If the police pull you over because they believe you are driving under the influence (DUI), you may feel like you need to ask to talk to your attorney. In the U.S., though, most states do not have a law that says you may talk to a lawyer just because you have been pulled over to be questioned by the police. Technically, you are not in police custody at the time you are pulled over on reasonable suspicion of driving under the influence. At that time, you are simply being questioned by the police.
Although you probably can’t speak with your lawyer based only on being pulled over and questioned, you still have rights. You are not required to incriminate yourself in order to reply to questions posed by the police. If you are arrested, you will be able to meet with your attorney, who can advise you and help you respond to police questioning.
On the other hand, your participation in the field sobriety tests, such as balancing on one leg and walking in a straight line, is not really voluntary. If you refuse, the police will likely ask you to take a test to determine your level of intoxication or your Blood Alcohol Content (BAC). Police may also use other cues to assume intoxication, such as the dilation of your pupils.
The breathalyzer test, or blood or urine test to determine level of intoxication may be voluntary, but, typically, you may still be arrested and charged with drunk driving for refusal to allow the test. In some cases, forced BAC tests may be done, especially if the driver under suspicion is injured and refuses a test. Most drivers are considered to have given “implied consent” to the variety of tests described above as a condition of holding a driver’s license. Refusing tests may result in automatic license suspension.
Overall, it is in your best interests to be as polite as possible, but remember that the officer is looking for evidence to use against you.
What Constitutes a Reasonable Suspicion?
It is important to be aware of what raises reasonable cause for the police to pull you over on suspicion of driving under the influence. They may pull you over, question you and administer tests to determine intoxication if they see you doing the following:
- Driving erratically;
- Driving excessively slowly;
- Hitting objects with your car;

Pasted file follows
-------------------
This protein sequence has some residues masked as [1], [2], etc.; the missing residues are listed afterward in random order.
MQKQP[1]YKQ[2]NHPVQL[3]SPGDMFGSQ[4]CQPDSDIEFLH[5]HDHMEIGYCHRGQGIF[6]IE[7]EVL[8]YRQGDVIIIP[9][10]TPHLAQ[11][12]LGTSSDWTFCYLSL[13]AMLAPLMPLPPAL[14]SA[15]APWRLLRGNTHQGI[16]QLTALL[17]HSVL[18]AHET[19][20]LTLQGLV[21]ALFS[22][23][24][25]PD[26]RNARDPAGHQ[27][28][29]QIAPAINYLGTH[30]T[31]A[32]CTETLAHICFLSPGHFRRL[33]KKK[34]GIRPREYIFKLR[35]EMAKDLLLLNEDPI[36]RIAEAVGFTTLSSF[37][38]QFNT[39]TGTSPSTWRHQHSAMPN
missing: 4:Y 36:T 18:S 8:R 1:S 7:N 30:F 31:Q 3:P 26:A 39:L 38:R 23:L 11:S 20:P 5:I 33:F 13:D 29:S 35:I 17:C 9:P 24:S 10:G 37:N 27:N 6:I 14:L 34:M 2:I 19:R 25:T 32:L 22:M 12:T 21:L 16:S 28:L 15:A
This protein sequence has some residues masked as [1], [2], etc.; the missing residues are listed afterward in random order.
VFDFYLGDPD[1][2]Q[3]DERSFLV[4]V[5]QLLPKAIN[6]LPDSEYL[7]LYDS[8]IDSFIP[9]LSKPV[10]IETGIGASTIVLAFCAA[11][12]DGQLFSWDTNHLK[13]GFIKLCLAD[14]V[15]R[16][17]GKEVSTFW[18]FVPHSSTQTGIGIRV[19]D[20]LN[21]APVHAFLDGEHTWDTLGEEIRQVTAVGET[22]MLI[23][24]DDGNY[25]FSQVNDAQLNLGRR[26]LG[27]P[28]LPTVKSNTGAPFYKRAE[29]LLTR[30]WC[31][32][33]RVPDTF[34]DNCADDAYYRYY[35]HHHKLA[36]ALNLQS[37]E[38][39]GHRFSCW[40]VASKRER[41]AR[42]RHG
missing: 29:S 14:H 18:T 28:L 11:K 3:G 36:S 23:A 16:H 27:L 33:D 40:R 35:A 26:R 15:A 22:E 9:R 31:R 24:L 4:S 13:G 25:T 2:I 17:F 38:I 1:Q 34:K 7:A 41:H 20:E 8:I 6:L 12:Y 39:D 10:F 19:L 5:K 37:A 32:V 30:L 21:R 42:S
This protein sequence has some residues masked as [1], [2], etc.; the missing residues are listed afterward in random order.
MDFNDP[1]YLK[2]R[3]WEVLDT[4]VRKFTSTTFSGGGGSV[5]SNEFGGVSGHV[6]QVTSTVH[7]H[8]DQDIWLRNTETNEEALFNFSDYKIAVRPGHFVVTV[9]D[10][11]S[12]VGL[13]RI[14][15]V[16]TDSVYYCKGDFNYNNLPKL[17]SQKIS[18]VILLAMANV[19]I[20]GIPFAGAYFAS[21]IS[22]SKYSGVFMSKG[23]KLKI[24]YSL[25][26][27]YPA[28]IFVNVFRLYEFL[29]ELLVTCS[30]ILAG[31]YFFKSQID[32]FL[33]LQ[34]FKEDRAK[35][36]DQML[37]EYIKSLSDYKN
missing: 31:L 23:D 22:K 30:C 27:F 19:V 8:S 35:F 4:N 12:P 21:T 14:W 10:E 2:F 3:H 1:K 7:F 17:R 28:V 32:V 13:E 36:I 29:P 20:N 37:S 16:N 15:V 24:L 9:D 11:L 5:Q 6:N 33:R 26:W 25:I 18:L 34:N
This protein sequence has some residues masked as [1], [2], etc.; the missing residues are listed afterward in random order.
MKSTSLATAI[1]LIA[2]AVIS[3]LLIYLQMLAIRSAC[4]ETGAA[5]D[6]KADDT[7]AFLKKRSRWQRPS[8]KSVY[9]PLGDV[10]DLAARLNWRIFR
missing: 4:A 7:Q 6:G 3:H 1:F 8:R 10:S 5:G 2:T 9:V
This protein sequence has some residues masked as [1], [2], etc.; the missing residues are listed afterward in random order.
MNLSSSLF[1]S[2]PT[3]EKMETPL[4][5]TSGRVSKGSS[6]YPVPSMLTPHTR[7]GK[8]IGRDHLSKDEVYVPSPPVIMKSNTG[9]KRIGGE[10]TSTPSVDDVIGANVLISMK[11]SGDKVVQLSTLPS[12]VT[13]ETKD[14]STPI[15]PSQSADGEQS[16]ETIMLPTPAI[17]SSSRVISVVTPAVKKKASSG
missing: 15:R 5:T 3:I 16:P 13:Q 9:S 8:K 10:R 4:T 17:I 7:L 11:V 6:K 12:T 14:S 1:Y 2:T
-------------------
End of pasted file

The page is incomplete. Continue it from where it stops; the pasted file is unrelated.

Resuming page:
- Stopping for no reason;
- Lane drifting; and/or
- Failure to signal.
This is not a conclusive list. Police may pull you over for any reasonable suspicion of intoxicated driving. They may also pull you over for other issues with your car, such as having a taillight out.
This information is important because if a police officer pulls you over without reasonable suspicion, it may get your DUI case thrown out.
Once police have reasonable suspicion, they may pull you over and question you and administer tests, and at this point they must have probable cause to arrest. The standard of probable cause differs from reasonable suspicion, in that it means the police find at this point that it is likely that you have committed the crime of driving under the influence.
What If I am Stopped at a Checkpoint? Is this Legal?
This varies widely from state to state, not only in whether it is allowed, but in how frequently it is allowed. However, there are only twelve states who do not allow checkpoints at all. They are: Alaska, Idaho, Iowa, Michigan, Minnesota, Oregon, Rhode Island, Texas, Washington, West Virginia, Wisconsin and Wyoming.
In states where they are legal, police officers are still free to single you out, question you and administer you sobriety tests. Rules for when you can ask for an attorney still apply. Police cannot, however, pull people over randomly, whether for a traffic stop, reasonable suspicion, or DUI checkpoint.
At the Time of Arrest: Ask for a Lawyer
If the officer does have reasonable suspicion that you were driving under the influence, you will be arrested and transported to the police station or a hospital for a blood, breath, or urine test. Upon arrest, the police must read you your Miranda rights, reminding you that you do not have to say anything that may be used against you.
It is important that you remember to ask to speak with your attorney at this point. Depending on what state you live in, you may be able to meet with a lawyer immediately (in Arizona, for example), or you may have to wait until after you take (or refuse to take) these chemical tests.
The legality of your being pulled over and other details of your detainment will vary widely according to the state you live in. Bringing an experienced DUI/DWI lawyer in as soon as possible can help protect your rights and prepare a successful defense.
Driving under the influence is an extremely serious charge that can have an impact not only upon your criminal record, but upon your future ability to operate a vehicle, your future employment prospects. It can also result in jail time. It is best to work with an attorney when charged with DUI.